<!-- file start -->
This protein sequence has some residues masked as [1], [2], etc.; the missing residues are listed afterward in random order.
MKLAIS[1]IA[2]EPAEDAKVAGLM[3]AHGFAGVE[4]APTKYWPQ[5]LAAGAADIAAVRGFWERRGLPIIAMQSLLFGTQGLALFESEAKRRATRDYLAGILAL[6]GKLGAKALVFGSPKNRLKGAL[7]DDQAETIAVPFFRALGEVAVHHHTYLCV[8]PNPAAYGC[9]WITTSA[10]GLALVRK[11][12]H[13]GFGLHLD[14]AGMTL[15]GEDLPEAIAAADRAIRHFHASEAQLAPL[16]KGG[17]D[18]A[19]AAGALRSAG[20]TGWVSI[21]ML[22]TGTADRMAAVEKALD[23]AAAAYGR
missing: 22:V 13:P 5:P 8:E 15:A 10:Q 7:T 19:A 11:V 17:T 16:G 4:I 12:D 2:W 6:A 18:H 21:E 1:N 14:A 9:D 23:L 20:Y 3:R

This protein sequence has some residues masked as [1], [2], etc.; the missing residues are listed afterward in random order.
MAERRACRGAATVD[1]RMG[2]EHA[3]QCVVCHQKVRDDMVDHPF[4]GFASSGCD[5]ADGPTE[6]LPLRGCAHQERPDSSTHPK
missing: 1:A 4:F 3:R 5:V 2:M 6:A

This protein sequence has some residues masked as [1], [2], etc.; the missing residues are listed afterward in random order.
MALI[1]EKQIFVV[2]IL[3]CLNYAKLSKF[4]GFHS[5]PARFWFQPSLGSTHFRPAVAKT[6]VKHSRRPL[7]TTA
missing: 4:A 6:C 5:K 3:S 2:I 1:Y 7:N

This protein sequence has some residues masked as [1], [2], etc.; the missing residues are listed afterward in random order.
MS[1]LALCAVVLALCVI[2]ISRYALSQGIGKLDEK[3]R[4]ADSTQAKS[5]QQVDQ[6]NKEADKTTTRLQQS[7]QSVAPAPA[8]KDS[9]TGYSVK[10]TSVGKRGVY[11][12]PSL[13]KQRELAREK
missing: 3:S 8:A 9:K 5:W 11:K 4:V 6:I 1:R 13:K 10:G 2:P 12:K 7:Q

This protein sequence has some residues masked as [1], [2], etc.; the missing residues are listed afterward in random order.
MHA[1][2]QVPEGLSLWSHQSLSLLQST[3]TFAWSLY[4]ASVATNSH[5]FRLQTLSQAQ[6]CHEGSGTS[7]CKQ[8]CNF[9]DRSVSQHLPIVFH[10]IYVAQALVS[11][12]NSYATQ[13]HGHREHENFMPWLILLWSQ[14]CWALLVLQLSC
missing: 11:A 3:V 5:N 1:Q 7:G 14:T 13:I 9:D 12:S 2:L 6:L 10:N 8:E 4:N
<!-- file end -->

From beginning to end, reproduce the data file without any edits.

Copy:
This protein sequence has some residues masked as [1], [2], etc.; the missing residues are listed afterward in random order.
MKLAIS[1]IA[2]EPAEDAKVAGLM[3]AHGFAGVE[4]APTKYWPQ[5]LAAGAADIAAVRGFWERRGLPIIAMQSLLFGTQGLALFESEAKRRATRDYLAGILAL[6]GKLGAKALVFGSPKNRLKGAL[7]DDQAETIAVPFFRALGEVAVHHHTYLCV[8]PNPAAYGC[9]WITTSA[10]GLALVRK[11][12]H[13]GFGLHLD[14]AGMTL[15]GEDLPEAIAAADRAIRHFHASEAQLAPL[16]KGG[17]D[18]A[19]AAGALRSAG[20]TGWVSI[21]ML[22]TGTADRMAAVEKALD[23]AAAAYGR
missing: 22:V 13:P 5:P 8:E 15:A 10:Q 7:T 19:A 11:V 17:T 16:G 4:I 12:D 2:W 6:A 18:H 21:E 1:N 14:A 9:D 23:L 20:Y 3:R

This protein sequence has some residues masked as [1], [2], etc.; the missing residues are listed afterward in random order.
MAERRACRGAATVD[1]RMG[2]EHA[3]QCVVCHQKVRDDMVDHPF[4]GFASSGCD[5]ADGPTE[6]LPLRGCAHQERPDSSTHPK
missing: 1:A 4:F 3:R 5:V 2:M 6:A

This protein sequence has some residues masked as [1], [2], etc.; the missing residues are listed afterward in random order.
MALI[1]EKQIFVV[2]IL[3]CLNYAKLSKF[4]GFHS[5]PARFWFQPSLGSTHFRPAVAKT[6]VKHSRRPL[7]TTA
missing: 4:A 6:C 5:K 3:S 2:I 1:Y 7:N

This protein sequence has some residues masked as [1], [2], etc.; the missing residues are listed afterward in random order.
MS[1]LALCAVVLALCVI[2]ISRYALSQGIGKLDEK[3]R[4]ADSTQAKS[5]QQVDQ[6]NKEADKTTTRLQQS[7]QSVAPAPA[8]KDS[9]TGYSVK[10]TSVGKRGVY[11][12]PSL[13]KQRELAREK
missing: 3:S 8:A 9:K 5:W 11:K 4:V 6:I 1:R 13:K 10:G 2:P 12:K 7:Q

This protein sequence has some residues masked as [1], [2], etc.; the missing residues are listed afterward in random order.
MHA[1][2]QVPEGLSLWSHQSLSLLQST[3]TFAWSLY[4]ASVATNSH[5]FRLQTLSQAQ[6]CHEGSGTS[7]CKQ[8]CNF[9]DRSVSQHLPIVFH[10]IYVAQALVS[11][12]NSYATQ[13]HGHREHENFMPWLILLWSQ[14]CWALLVLQLSC
missing: 11:A 3:V 5:N 1:Q 7:G 14:T 13:I 9:D 12:S 2:L 6:L 10:N 8:E 4:N